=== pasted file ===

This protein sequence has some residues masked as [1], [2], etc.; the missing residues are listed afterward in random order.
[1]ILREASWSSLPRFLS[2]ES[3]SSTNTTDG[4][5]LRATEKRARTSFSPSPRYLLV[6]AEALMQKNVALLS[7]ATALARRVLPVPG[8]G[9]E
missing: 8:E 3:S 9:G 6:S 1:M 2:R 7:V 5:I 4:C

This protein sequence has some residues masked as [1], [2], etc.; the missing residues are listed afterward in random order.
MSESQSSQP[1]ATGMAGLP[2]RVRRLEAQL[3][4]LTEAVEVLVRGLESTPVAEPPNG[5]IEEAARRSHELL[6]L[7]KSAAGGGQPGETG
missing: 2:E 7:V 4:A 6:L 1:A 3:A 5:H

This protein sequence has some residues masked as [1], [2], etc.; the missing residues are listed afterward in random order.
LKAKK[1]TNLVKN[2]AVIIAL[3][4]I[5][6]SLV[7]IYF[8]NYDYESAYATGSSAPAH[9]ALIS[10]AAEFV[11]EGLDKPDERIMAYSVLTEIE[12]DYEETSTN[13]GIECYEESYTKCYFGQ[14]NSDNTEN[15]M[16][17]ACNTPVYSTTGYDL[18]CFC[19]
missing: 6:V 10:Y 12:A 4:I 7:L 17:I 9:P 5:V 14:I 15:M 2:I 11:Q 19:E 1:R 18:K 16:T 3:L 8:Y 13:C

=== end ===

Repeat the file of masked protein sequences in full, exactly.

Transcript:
This protein sequence has some residues masked as [1], [2], etc.; the missing residues are listed afterward in random order.
[1]ILREASWSSLPRFLS[2]ES[3]SSTNTTDG[4][5]LRATEKRARTSFSPSPRYLLV[6]AEALMQKNVALLS[7]ATALARRVLPVPG[8]G[9]E
missing: 8:E 3:S 9:G 6:S 1:M 2:R 7:V 5:I 4:C

This protein sequence has some residues masked as [1], [2], etc.; the missing residues are listed afterward in random order.
MSESQSSQP[1]ATGMAGLP[2]RVRRLEAQL[3][4]LTEAVEVLVRGLESTPVAEPPNG[5]IEEAARRSHELL[6]L[7]KSAAGGGQPGETG
missing: 2:E 7:V 4:A 6:L 1:A 3:A 5:H

This protein sequence has some residues masked as [1], [2], etc.; the missing residues are listed afterward in random order.
LKAKK[1]TNLVKN[2]AVIIAL[3][4]I[5][6]SLV[7]IYF[8]NYDYESAYATGSSAPAH[9]ALIS[10]AAEFV[11]EGLDKPDERIMAYSVLTEIE[12]DYEETSTN[13]GIECYEESYTKCYFGQ[14]NSDNTEN[15]M[16][17]ACNTPVYSTTGYDL[18]CFC[19]
missing: 6:V 10:Y 12:A 4:I 7:L 17:I 9:P 5:V 14:I 15:M 2:I 11:Q 19:E 1:R 18:K 16:T 3:L 8:Y 13:C